Hire, let, lease, rent, charter are comparable when they mean to take or engage something or grant the use of something for a stipulated price or rate.
Because some of these words are referable only to the act of the owner and some only to the act of the one who engages, and because they vary in their applications, they are not always true synonyms. In their narrowest use hire and let are complementary terms, hire meaning to engage the use or occupancy of something at a price or rate, and let meaning to grant its use or occupancy for a stipulated return.
Nevertheless hire, especially when used of persons or, by implication, their services, may be employed in either sense.
In distinctive use lease means to let on a contract by which the owner conveys to another for a set term, and usually at a fixed rate, land, buildings, or similar property. But lease may also be employed in the sense of to hire on a lease.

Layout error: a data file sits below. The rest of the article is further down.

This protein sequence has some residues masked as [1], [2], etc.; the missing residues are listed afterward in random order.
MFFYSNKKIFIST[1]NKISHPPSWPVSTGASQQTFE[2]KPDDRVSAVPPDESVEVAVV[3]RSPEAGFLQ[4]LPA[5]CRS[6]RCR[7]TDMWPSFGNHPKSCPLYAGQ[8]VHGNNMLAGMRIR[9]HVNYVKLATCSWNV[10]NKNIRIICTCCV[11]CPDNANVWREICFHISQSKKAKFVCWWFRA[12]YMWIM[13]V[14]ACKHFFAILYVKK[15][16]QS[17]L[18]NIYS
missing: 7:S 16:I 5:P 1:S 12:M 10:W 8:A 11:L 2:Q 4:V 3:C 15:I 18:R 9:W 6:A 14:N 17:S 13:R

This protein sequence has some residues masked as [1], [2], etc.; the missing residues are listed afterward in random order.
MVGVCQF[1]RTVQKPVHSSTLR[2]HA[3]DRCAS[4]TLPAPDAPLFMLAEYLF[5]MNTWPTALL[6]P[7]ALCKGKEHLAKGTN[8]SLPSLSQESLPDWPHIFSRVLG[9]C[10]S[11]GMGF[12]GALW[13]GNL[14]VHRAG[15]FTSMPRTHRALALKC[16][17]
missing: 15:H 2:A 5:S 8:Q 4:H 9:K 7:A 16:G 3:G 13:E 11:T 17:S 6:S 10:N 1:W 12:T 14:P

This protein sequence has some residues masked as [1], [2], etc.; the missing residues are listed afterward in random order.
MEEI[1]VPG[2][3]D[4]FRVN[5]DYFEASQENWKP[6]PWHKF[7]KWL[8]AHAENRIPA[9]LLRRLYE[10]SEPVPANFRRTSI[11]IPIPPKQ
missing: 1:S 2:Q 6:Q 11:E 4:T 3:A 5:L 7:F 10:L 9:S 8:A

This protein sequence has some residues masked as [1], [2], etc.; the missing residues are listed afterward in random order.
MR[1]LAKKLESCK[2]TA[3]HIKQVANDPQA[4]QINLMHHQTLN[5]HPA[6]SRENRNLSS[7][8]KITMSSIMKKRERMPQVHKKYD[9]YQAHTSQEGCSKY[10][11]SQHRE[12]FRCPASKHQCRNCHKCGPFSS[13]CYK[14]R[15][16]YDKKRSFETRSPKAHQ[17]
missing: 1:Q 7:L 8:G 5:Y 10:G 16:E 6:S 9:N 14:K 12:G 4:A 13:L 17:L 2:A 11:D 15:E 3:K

Rent implies payment in money (or in kind) for the use of land and the buildings thereon. As long as this idea is stressed, the verb may denote either to hire or to let a property.
Rent (in the sense of either hire or let ) is also employed in reference to various commodities other than real property.
Charter means to hire by a contract (charter party ) similar to a lease whereby the use of a ship is given for a certain time and the safe delivery of its cargo is promised.
The word is often extended to other means of transportation (as buses or airplanes) and then usually implies to reserve by hiring or leasing the exclusive use of a vehicle that is normally available to the general public.